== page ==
"I don't feel like I approach them, I feel like that's just how I see the world. If I'm playing a guy like Mondego from The Count of Monte Cristo, who's seen more as a bad guy, I find that really limiting. I was like there's got to be more to this guy than just... badness! (Laughs) Ultimately, someone who does something heroic is someone who can face their own demons and rise above them. That in itself is always more complicated than the guy who only ever does good. I love being in that area where you're dealing with that fragility of personality, where you can be swayed to doing good or bad very easily. It's more complex."
G: Would you take a role where there wasn't some kind of 'grey area' in the character?
"I don't feel like I would, but sometimes when you're dealing with something--like fantasy films, for example--where you can see yourself as 'a particular cog in a machine' and you really need to be one thing in order to make the whole thing work. I like the idea of being a team player, so I wouldn't exclusively say that I wouldn't take that kind of role. But if you make a film that's set here on planet earth, I would find it difficult to--at least--find the other side of a character who's written as just the "good guy" or just the "bad guy."
"I think that's kind of the problem. It's in the writing: you see one character whos only doing good things throughout the film and off he goes, he's being great, and they just haven't recognized the discrepancies or the other side of this character. Perhaps I would look at discussing that side of things and fleshing it out."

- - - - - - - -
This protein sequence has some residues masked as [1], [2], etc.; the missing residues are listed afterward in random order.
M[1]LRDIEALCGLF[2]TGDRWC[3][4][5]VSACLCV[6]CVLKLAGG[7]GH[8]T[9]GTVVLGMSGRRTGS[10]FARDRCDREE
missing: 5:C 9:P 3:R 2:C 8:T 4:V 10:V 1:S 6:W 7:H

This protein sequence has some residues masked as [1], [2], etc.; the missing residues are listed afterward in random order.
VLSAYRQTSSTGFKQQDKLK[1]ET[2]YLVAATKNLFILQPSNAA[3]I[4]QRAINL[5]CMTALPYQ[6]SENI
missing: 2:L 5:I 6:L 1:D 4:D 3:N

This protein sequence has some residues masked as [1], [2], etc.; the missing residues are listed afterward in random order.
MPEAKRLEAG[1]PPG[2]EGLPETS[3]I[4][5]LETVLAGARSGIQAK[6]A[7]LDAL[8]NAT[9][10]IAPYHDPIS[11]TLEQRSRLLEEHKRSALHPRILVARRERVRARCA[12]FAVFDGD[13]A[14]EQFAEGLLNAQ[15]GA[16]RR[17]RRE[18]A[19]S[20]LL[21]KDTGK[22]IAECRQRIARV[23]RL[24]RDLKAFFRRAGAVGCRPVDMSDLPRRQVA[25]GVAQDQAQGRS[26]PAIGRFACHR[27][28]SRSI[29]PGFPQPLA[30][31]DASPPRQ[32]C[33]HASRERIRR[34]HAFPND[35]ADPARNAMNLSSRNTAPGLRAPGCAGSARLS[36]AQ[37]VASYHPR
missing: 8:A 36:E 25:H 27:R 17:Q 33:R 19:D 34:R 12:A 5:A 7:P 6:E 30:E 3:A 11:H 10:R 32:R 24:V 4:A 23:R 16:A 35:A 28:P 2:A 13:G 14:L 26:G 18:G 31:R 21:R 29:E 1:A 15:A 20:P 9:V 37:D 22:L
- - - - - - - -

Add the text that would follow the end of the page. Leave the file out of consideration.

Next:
"I observe stuff, but I'm not cohesive enough to actually create anything. I can certainly tell when something's honest or not. I look at a script as a slice of life. I can't indulge in that if it isn't honest."
G: Did The Proposition have a fairly honest script?
"It was completely honest. Incredibly so. It was haunting. Harrowing. When you meet Nick, he's an incredibly honest guy--he doesn't waste any time bullshitting. It's pretty refreshing."
G: Yeah, there really isn't anyone to root for in The Proposition.
"That's right, and it's interesting that the general attitude should be 'who are the heroes?' I think I get that, because people want films to be an escape from life, where life is ambiguous and messy, things surprise us and people let us down. Then we'll do something stupid and be like, 'aw shit.' It's a mess, life. So people want to go to a film and want it to be clear cut. Well I don't. Don't get me wrong, I can, I can go to a film and just let myself be taken by a wonderful fantasy..."
G: Like the Time Machine?
(Laughs) "Yeah, thanks for bringing that up."
G: No worries. When I watched The Proposition, I was struck by just how absolutely unrelenting the violence was.
"Absolutely. I have an image in my mind of a film that John did called To Have and to Hold. It's got a scene in it when a guy attacks another guy with a machete. Hits the guy in the neck, and John just holds on this long shot of the one guy staggering around awkwardly and the other guy just sort of watching him. He doesn't cut in for a close up, he doesn't obscure it in any way. It's just like you're a fly on the wall. That image has always sort of stuck with me."
G: I think it's the aftermath that's really striking. You're forced to deal with the--for lack of a better word--boring aspects of violence. There's certainly some of that in the script, but I think that particular success has to be attributed mostly to John.
"Well, it's kind of a combination of the two. They're old mates, Nick and John. John knew he wanted to make a kind of Australian version of the western. They'd been talking about it for years, and they had a number of writers look at it. I'm not sure if Nick said 'well, let me have a go,' or if John said 'Well, maybe you should have a go,' but it seemed automatic that Nick was going to write what was in John's head. Nick had actually gotten a hold of police reports from the period and a number of letters from husbands to wives and stuff like that."
G: Would you work with John and Nick again?
"Of course, yeah. John is just great. He has a great respect for what you're after, and he really knows how to get something out of you. If you find a director who can find stuff in you that you didn't necessarily know you had, it's really exciting."